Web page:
GTM #205 - Morocco
Reviewed by Rebecca Kaufeld

The markets of Morocco overflow with possibility. It seems like chaos: the sound of chattering vendors and clattering crates mixes with the jingle of coins in their visitors’ pockets, and you can practically smell the anticipation in the air. The noise is almost musical, and vendors like you are drawn to it.

There’s plenty of competition for space, but you’re confident that your business will succeed. You’ll only need a bit of cunning and luck to claim the prime areas of the market; after all, your assistants and bodyguards will do most of the work. That’s what you hired them for, right?

In Morocco, players work to become the most successful vendor in the market. By scouting the best areas and assigning workers to stalls, they try to outwit each other in a clever game of strategy and chance. Two phases and multiple rounds later, only one vendor will be the most successful; for everyone else... well, there’s always tomorrow.

The key to becoming the most profitable vendor lies in the information they gather. For example, where are people going in the market? Where are the other vendors setting up? Is there a corner to avoid, or someplace they have to be? From the rooftops above, everyone can see the market, outlined like a grid. It’s the perfect spot for scoping out their next move.

Since all the stalls look alike from the ground, in order to differentiate between one area and another, each row and column is identified by a particular color: orange, black, purple, green, or brown. These colors allow vendors to select which area they’d like to send assistants to on the ground below – however, those colors represent information, and information has a price. Players spend the first phase gathering corresponding colored cubes to spend on sending their assistants and bodyguards to chosen aisles in the market – they don’t always get to choose the colors they receive, but where there’s a will, there’s a way.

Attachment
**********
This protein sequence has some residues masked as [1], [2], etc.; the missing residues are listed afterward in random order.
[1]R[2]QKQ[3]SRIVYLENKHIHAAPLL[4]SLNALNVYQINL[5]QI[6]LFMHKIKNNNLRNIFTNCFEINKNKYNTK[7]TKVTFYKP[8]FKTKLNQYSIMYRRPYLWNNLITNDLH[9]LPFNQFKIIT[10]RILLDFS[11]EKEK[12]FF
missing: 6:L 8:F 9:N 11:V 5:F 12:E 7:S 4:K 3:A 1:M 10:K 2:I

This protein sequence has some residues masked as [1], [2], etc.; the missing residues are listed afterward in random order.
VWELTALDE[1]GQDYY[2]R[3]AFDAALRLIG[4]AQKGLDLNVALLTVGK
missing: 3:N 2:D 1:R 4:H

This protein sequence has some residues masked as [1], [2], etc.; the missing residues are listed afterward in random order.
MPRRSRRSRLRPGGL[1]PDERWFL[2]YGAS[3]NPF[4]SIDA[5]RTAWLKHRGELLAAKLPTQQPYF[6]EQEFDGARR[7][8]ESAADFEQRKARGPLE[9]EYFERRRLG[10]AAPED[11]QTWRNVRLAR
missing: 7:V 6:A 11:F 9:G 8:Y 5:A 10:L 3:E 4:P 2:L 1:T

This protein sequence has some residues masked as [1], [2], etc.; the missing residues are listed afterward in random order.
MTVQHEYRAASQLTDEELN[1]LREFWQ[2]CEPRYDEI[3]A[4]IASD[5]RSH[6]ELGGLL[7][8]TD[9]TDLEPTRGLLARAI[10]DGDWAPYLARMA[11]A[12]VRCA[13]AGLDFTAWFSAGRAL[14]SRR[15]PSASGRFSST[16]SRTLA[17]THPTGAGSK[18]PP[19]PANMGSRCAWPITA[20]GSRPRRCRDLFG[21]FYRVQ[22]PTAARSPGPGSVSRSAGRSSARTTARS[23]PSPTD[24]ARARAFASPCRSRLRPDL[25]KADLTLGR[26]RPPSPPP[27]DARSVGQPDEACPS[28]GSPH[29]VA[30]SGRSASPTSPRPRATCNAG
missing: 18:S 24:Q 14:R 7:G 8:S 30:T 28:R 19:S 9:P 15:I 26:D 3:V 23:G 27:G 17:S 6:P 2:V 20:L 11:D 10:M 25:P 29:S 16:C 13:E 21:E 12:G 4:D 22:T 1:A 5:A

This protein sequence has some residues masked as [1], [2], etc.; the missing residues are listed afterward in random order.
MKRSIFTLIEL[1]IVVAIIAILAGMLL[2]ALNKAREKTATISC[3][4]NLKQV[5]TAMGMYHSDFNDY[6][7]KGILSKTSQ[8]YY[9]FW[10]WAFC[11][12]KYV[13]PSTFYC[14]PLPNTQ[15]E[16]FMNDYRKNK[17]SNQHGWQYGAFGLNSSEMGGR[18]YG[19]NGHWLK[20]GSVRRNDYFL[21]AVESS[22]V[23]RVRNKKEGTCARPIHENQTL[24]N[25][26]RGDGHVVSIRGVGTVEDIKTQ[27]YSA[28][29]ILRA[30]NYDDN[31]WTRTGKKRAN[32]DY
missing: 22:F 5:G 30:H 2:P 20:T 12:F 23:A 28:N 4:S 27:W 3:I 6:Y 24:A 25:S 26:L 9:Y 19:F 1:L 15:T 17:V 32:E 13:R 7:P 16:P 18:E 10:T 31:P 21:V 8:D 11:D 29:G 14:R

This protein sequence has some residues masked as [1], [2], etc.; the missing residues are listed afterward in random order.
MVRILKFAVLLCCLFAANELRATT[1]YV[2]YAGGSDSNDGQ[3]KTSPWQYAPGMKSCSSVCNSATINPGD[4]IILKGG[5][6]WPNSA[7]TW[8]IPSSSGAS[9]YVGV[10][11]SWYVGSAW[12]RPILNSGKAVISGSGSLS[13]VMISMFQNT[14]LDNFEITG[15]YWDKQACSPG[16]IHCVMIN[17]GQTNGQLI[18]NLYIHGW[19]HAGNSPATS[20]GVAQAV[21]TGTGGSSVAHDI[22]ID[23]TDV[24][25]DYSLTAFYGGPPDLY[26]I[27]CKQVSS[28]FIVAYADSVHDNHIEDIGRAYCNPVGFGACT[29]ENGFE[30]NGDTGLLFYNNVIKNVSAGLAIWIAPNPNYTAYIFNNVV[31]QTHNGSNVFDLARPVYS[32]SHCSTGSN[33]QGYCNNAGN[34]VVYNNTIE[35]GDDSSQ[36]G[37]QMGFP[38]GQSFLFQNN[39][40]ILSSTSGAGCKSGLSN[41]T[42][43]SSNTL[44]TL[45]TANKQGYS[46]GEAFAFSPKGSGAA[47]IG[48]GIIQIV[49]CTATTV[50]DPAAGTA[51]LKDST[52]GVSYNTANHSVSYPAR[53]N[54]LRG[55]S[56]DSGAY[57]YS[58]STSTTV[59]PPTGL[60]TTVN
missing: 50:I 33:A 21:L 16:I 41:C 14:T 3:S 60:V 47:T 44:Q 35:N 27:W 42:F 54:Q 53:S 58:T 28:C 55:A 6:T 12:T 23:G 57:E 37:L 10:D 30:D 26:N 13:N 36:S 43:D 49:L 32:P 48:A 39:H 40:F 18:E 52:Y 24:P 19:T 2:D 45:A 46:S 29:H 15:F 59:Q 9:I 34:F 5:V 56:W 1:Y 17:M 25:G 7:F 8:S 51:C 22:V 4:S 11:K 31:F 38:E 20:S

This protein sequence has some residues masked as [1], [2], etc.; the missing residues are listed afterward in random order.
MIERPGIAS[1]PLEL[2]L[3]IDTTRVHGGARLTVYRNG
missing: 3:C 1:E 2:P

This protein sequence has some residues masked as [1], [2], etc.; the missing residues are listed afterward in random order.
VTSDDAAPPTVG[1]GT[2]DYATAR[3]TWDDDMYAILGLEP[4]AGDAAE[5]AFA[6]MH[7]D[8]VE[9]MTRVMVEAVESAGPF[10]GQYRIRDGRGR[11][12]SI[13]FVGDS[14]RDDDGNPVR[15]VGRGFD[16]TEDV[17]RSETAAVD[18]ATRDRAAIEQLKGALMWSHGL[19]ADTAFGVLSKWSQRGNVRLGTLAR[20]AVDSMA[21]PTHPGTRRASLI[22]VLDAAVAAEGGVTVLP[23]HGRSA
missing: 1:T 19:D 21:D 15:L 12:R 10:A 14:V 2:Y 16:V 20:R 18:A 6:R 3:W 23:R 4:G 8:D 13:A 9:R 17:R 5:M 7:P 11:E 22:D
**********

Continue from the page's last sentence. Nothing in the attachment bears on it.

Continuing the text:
Once the information is confirmed and they’ve gathered their colored cubes, it’s time for phase 2: assigning assistants, bodyguards, and the occasional tourist to the market. Each stall has four spaces available for occupants: assistants take one spot, bodyguards (due to their imposing size) count as two... and if a tourist stops by, they take up one space, too. Tourists, though, have a tendency to move...

When all four spaces of a stall are accounted for, a scoring round begins. The stall itself is awarded to the most represented player (usually accomplished with multiple assistants, a bodyguard, or others). They receive 5 victory points, and place a market tile on the stall, identifying it with their color for the rest of the game. The second and third players in the stall also reap rewards - victory points, coins (which can be used to complicate things later in the game), and access to one of their bodyguards as a future turn. Not bad for showing up to the market for a turn!

There are plenty of other secrets in Morocco (including juice sellers with bonus points, gold coins, and tourists that wander from one stall to another), but I’ll let you discover those on your own. Game end triggers when there are five or fewer stalls available for vendors to take over; at the end of that round, players count up their points, and the most successful vendor wins!

Morocco, brought to you by Eagle-Gryphon Games, is a work of art. Not only is it visually beautiful and incredibly organized (which is a rare feat for board games), but the game, itself, is a marvelous balance of strategy and luck.  Players plan, gather materials, and compete against each other for power in a legendary market of the world: the crossroads of culture, Morocco.

Fast Facts:

  • Ages – 13 and up
  • Plays – 2-5 vendors
  • Time – 45-minutes
When a whirlwind of whimsical words beckoned from worlds away, Rebecca knew she had to follow. She fell into a rabbit hole of metaphors and cliches, mixed with more similes than water drops in a storm. Somewhere along the way, she picked up a love of games that would use her words to create beautiful reviews, and that's where she is today.